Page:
This assertion of Friedman also gives rise to a number of questions and paradoxes: First, while sometimes capital moves to different places to exploit cheap labor, evidences shows, however, that it dos not remain there for long time. Secondly, contrary to what Freedman said, labor movement is in fact more important, and therefore creates more concern, than any time before. It is one of most important issues in the NAFTA, and the European Union to guard Mexican labors. The USA calls them "illegal aliens". However, not a single company in the USA can run without these "illegal aliens". Paradoxically, today's borders are tighter than before to guard labor migration. Guest workers, sex trade etc. are now crucial and critical issues in the age of globalization. Finally, we can only find the qualitative difference between old economy and current globalization; however, relations of production, exploitation, and maximization of profit before people remain the same. Globalization is nothing but an "old wine in a new bottle" as McMichael (2004) coined.

Friedman argues that a country's resource is no longer tied down to natural resources so long as there are resources in the minds of its people (i.e., human capital). And therefore, mental resources (ideas), (and not the natural resources), are most important today for development. Again, this kind of argument seems quite persuasive, however occludes other side of reality. First, mental resources (ideas) are important today, but material resources, Iraq's oil for instance, are more important than anything. Secondly, countries such as Iraq or South Africa, which have important natural resources, have paid, and still paying, the highest price in the era of globalization. There is a direct connection between the availability of natural resources and sources of prosperity and misery. If natural resources are not important today, so many Iraqi lives would not have been disappeared. Finally, Friedman seems to say, "Hey, you do not need to think of your natural resources if they are exploited by corporations. As long as you have mental resource, it's enough!"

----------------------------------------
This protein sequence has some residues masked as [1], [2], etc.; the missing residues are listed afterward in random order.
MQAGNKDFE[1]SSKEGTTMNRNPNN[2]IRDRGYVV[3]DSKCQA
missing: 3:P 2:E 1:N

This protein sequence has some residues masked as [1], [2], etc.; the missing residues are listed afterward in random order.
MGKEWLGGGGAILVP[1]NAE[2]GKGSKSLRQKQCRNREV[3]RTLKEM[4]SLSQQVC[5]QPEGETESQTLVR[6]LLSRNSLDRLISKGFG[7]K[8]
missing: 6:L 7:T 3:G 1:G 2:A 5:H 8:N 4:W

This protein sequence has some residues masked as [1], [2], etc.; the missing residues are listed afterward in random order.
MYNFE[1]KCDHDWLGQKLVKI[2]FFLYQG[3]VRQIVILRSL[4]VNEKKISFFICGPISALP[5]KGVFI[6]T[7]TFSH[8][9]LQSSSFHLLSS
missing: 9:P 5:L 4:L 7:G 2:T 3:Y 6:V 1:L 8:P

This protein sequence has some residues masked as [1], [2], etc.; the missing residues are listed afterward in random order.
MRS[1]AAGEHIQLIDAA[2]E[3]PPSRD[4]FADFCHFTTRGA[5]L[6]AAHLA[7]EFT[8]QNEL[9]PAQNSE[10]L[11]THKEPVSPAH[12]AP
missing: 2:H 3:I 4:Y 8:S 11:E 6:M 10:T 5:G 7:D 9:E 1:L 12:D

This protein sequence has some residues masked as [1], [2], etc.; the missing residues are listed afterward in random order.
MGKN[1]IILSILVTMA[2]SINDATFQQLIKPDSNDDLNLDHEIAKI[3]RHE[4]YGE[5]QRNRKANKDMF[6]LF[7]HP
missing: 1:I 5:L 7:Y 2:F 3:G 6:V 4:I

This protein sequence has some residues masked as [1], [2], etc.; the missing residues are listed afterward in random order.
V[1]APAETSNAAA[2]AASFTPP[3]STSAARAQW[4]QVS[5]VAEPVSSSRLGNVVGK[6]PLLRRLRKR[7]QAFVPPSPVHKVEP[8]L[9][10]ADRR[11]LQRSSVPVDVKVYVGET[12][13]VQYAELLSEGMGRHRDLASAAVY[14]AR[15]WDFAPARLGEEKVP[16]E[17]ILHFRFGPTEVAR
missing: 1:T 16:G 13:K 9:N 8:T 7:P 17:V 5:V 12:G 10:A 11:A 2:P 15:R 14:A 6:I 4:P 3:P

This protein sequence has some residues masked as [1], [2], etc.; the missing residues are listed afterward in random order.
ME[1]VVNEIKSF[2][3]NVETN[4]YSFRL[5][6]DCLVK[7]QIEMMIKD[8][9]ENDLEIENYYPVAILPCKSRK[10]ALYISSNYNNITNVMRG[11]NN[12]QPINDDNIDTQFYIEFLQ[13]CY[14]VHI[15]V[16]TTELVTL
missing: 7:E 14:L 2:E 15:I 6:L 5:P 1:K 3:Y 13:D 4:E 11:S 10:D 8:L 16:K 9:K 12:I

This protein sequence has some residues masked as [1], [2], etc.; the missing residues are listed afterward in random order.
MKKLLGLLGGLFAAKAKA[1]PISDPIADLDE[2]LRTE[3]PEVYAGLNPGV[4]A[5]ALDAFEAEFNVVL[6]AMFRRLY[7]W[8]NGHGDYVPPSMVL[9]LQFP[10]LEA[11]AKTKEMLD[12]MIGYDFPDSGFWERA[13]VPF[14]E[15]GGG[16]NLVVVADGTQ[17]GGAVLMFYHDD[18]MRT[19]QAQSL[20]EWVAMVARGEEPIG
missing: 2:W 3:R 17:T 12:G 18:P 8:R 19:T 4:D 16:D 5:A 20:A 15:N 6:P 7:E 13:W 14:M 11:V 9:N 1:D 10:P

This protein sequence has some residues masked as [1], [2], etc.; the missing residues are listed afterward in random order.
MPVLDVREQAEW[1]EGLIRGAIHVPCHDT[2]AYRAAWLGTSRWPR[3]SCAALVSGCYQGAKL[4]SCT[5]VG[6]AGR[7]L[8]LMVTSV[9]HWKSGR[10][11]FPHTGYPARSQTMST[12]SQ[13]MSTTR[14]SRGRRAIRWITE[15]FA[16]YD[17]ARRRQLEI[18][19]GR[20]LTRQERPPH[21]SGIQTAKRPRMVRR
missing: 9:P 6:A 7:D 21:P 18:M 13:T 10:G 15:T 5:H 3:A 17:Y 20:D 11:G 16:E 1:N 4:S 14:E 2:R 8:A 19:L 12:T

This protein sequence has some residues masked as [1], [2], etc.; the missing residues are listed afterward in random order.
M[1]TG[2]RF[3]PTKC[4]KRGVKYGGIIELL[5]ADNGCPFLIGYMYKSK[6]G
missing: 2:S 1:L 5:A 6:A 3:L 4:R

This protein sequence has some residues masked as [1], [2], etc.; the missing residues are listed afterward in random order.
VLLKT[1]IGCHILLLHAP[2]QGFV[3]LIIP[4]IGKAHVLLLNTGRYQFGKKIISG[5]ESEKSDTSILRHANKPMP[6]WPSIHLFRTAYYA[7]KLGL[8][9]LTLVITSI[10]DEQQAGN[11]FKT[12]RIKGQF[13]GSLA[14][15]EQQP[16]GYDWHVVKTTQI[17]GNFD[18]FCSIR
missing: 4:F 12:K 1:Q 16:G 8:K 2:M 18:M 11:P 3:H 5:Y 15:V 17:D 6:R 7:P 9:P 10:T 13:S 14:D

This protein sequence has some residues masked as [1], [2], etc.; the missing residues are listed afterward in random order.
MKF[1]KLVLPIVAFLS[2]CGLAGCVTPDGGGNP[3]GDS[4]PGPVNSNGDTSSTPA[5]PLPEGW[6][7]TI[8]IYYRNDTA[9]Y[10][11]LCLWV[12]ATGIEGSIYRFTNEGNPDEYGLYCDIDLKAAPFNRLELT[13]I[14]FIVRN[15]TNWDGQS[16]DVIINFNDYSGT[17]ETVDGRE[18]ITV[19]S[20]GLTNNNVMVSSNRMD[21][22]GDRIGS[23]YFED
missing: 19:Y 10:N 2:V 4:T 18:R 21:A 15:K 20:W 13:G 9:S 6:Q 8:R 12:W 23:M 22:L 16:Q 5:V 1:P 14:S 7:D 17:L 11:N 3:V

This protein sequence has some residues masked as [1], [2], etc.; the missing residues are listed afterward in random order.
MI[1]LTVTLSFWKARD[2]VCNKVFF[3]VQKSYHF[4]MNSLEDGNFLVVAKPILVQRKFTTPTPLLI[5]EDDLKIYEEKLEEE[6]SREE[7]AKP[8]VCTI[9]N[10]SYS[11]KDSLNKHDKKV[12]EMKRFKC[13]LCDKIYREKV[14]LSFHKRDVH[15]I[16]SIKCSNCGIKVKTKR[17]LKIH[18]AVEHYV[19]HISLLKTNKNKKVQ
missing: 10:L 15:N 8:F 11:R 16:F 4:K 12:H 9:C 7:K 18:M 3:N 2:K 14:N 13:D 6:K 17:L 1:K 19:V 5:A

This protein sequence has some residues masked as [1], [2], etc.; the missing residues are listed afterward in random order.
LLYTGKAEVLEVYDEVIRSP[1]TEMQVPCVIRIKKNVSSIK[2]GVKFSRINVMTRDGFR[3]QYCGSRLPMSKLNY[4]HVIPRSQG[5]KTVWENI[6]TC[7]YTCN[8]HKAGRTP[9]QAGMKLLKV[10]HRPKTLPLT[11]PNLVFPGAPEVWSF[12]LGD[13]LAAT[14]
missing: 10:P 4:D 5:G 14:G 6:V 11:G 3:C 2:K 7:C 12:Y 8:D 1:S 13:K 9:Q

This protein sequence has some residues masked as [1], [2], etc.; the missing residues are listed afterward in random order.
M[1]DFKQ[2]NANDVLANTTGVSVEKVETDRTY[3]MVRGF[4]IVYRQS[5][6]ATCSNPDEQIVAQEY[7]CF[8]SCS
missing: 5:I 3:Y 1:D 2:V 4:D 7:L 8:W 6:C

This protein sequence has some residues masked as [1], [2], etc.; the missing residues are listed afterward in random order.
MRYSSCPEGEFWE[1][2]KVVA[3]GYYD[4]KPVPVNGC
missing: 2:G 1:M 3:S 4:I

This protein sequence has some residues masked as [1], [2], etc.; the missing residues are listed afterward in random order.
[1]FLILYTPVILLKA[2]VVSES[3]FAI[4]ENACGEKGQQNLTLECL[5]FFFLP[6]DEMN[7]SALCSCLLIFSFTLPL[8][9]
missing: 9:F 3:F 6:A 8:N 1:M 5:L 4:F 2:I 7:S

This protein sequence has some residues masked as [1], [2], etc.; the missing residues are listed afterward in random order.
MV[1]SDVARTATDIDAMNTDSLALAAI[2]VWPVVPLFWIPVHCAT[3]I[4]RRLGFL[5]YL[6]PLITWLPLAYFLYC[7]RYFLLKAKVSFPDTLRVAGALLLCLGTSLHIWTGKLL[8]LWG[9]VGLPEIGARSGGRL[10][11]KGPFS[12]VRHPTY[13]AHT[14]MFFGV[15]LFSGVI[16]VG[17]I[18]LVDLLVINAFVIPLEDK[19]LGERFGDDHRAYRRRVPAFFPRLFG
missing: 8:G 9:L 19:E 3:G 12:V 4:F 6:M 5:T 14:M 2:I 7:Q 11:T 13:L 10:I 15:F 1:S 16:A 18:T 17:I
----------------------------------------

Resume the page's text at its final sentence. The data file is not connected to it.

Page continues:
Friedman further added, this mental resource can be obtained by anyone from any country due to the blessings of globalization. Therefore, no country has to remain poor. In other words, "poverty is a matter of choice." However, evidence and analysis shows that poverty is not a matter of choice. People working in the sweatshops and earning less than a dollar per day, and remaining in poverty is not a matter of choice. The social structure or the relation of production is the most important thing while addressing poverty. Friedman's logic blames the victim—the poor, and sanctifies the oppressors and system that perpetuate a vicious circle of poverty.

This new technology, as Friedman thinks, has increased the power of the investors. Capitalists today are more integrated. Electronic herds (people who control technology) can exercise more influence on countries' economic and social sectors. They are the driving force on 21 st century and it marks a new phase of international relations (different from cold war): not international rivalry but global integration. "International relation is no longer marked by cold war, but by integration, not by military technology, but by economic technology."